If the appropriate authority (generally a judge but for certain types of information the Home Secretary, a police officer or other specified person) reasonably believes that a person has a key to protected information and disclosure is necessary to protect national security, prevent or detect serious crime, safeguard the UK’s economic well-being or carry out any other statutory duty then they can serve a notice requiring disclosure.

The recipient of a disclosure notice can either disclose the plaintext of the protected message or the key. Where the recipient does not have the message, the message needs a third party key before it can be read or the disclosure notice requires the key itself and not just the plaintext, the recipient must disclose all keys relating to the material in their possession. If the person no longer has a key they must supply all information in their possession to help recover it or crack the encryption. Keys used only for electronic signatures need not be disclosed.

Failure to comply with a disclosure notice is an offence (penalty of up to 2 years imprisonment). There has been criticism that this could reverse the normal criminal burden of proof (eg it requires the subject to show that they no longer have a key and "prove a negative"). Any "tipping-off" of the surveillance target carries an additional penalty (up to 5 years imprisonment). It is a defence if any "tipping-off" is done automatically (eg by key protection software) or is necessary to seek legal advice.

Monitoring Employee Email

Monitoring employee communications on a private telecommunication system is an offence unless done with lawful authority or with the consent of the system controller. Even with consent, unless there is authority the sender and recipient of the message can each claim compensation unless they give express or implied consent to the monitoring or it falls with specific regulations.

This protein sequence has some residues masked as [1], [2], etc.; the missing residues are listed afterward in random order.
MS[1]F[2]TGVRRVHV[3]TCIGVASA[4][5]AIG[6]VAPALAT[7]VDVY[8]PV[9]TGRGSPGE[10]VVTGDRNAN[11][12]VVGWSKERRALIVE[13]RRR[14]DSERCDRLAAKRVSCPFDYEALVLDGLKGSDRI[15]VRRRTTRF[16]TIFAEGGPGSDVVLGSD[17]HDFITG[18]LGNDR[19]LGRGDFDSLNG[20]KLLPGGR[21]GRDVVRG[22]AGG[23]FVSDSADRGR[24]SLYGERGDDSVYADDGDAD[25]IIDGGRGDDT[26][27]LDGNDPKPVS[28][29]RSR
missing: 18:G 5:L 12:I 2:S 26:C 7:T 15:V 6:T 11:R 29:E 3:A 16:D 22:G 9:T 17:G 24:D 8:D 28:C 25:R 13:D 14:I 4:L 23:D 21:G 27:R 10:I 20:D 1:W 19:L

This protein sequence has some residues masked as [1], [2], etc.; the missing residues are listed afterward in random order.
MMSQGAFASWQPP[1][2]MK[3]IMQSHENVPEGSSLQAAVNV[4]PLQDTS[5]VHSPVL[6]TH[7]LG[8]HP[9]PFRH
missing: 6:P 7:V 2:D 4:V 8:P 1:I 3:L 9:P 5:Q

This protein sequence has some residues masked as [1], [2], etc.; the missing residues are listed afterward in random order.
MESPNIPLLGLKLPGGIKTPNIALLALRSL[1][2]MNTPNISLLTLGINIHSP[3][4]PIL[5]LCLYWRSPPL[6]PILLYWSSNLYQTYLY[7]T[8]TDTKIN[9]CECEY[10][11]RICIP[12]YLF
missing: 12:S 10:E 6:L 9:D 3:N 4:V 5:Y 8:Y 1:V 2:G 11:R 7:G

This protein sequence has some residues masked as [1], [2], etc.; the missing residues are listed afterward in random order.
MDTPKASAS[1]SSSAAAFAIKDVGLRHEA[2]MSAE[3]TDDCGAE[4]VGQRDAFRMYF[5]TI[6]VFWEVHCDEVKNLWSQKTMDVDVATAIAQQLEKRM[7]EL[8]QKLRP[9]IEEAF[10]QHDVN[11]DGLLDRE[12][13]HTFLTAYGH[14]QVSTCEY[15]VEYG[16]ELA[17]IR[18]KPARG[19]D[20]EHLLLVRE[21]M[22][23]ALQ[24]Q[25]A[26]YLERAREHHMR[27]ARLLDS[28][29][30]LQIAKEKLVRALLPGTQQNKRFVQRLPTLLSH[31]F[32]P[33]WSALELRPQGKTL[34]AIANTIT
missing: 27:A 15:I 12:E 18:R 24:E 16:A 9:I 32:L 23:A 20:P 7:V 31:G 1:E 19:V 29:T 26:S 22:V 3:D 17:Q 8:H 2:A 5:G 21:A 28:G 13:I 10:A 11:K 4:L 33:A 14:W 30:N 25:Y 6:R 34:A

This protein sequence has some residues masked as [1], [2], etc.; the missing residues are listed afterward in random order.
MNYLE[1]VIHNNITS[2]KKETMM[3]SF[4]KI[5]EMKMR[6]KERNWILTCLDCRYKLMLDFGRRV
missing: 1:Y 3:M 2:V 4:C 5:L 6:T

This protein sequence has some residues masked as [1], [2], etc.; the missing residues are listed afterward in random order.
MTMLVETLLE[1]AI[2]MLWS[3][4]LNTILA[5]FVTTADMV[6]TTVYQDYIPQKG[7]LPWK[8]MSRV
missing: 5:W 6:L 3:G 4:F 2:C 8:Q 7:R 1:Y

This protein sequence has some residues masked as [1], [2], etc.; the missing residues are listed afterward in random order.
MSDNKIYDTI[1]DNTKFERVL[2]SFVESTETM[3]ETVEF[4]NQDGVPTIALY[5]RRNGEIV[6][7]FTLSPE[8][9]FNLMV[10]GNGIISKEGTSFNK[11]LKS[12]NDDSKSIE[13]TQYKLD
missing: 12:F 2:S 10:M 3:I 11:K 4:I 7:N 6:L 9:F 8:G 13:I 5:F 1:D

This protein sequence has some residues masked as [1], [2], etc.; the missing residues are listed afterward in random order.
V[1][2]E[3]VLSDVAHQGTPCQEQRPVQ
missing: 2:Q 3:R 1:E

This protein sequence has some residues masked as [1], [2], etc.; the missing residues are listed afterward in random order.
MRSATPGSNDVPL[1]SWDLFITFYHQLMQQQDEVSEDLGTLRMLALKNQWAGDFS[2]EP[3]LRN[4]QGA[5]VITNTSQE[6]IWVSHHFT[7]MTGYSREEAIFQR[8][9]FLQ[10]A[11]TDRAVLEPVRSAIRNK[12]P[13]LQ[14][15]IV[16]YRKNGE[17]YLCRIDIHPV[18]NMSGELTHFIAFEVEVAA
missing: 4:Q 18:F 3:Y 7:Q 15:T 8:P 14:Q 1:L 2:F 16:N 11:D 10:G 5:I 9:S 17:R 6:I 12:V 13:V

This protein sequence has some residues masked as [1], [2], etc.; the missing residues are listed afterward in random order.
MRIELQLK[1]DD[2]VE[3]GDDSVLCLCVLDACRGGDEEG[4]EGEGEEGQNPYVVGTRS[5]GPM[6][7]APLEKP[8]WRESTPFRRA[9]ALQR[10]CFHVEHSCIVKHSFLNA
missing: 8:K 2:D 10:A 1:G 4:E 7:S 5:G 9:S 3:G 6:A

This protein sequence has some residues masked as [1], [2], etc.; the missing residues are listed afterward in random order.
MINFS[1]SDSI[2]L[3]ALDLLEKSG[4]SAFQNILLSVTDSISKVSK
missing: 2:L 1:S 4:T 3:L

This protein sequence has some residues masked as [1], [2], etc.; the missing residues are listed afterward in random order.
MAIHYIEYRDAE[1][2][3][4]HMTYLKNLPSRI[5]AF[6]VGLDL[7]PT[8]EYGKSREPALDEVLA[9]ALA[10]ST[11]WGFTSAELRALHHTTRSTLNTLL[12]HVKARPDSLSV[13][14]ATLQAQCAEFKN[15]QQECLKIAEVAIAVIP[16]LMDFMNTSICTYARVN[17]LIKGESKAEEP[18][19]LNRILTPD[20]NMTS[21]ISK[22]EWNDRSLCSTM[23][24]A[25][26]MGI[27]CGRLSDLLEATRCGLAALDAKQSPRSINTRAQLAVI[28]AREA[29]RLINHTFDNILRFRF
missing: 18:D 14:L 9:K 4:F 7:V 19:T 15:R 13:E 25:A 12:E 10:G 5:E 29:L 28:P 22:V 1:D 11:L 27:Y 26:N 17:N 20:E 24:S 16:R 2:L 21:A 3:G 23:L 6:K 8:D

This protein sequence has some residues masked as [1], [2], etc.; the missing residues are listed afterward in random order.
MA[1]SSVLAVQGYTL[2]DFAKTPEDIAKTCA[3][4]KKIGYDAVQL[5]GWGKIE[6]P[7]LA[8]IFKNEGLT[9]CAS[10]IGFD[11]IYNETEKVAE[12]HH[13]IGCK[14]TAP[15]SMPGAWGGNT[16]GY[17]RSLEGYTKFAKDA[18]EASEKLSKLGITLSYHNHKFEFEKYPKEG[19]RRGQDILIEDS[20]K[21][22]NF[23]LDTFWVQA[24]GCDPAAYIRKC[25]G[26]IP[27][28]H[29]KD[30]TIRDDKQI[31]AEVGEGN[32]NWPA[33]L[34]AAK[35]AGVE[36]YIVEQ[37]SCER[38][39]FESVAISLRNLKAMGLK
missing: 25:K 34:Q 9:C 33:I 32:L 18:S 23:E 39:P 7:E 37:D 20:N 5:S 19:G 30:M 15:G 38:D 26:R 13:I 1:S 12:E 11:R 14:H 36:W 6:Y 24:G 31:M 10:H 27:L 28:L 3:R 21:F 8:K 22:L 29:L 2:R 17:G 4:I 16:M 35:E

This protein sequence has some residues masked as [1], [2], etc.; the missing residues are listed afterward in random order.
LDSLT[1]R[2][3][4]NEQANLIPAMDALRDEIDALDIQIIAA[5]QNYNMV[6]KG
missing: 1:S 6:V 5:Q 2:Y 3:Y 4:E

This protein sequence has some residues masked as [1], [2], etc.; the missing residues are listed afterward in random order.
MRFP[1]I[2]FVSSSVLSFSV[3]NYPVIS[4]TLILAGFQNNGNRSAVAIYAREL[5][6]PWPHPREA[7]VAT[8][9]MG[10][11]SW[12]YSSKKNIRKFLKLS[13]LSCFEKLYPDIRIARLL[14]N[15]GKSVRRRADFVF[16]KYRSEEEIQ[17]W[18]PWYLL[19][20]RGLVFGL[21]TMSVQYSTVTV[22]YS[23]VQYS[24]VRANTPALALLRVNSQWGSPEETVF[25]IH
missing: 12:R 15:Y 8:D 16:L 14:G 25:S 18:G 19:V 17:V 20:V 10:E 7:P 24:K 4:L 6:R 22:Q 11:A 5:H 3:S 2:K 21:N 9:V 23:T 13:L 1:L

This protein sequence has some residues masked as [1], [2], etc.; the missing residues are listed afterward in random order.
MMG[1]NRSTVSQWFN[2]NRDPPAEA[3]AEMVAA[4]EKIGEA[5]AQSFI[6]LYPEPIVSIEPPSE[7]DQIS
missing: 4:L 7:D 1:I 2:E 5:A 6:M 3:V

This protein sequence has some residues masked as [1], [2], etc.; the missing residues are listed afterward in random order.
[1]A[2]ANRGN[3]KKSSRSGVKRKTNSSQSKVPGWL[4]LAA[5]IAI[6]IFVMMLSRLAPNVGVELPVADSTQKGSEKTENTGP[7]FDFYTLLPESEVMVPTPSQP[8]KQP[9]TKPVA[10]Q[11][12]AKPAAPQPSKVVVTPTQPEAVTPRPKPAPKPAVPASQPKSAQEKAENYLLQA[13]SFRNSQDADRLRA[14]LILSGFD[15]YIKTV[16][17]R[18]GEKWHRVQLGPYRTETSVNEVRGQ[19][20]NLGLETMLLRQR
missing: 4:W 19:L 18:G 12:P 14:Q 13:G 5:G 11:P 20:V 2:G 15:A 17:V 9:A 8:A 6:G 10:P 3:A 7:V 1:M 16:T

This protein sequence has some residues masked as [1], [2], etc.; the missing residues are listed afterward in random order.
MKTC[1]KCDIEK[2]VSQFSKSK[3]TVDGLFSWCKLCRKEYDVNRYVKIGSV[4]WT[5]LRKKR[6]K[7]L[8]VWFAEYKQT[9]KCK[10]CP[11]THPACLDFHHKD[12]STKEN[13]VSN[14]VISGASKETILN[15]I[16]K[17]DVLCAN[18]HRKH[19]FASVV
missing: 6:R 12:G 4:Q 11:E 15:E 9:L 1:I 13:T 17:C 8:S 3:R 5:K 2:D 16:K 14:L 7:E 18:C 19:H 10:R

The draft regulations7 allow monitoring and recording for national security, detecting or preventing crime, to investigate or detect unauthorised use of a system or to provide evidence of communications to prove facts or check compliance with policies. Charities can also monitor (but not record) calls to their helplines. In all cases, the person making the interception must make reasonable efforts to inform the sender and recipient that it could be intercepted unless they had reasonable grounds to believe that they were aware of this. In all other cases consent is required.

The regulations do not allow for common business practices (such as interception for quality control, training or review of employee emails when a person is out of the office) and are currently being revised.


All employees should be made aware that their communications may be monitored and consent obtained through appropriate policies. Where employees have control of encryption keys, they should be warned of the need to comply with any disclosure notice, the risks of tipping-off and be given a predetermined method obtaining legal advice.

Finally, any company controlling a telecommunication system should follow developments connected with maintaining an interception capacity carefully.


1 Press release 28 July 2000

2 Amnesty International open letter 13 June 2000

3 Human Rights Act 1998

4 97/66/EC

5 Financial Times 13 June 2000

6 RIP press release, 28 July 2000

7 The Telecommunications (Lawful Business Practice) (Interception of Communications) Regulations 2000

The content of this article is intended to provide a general guide to the subject matter. Specialist advice should be sought about your specific circumstances.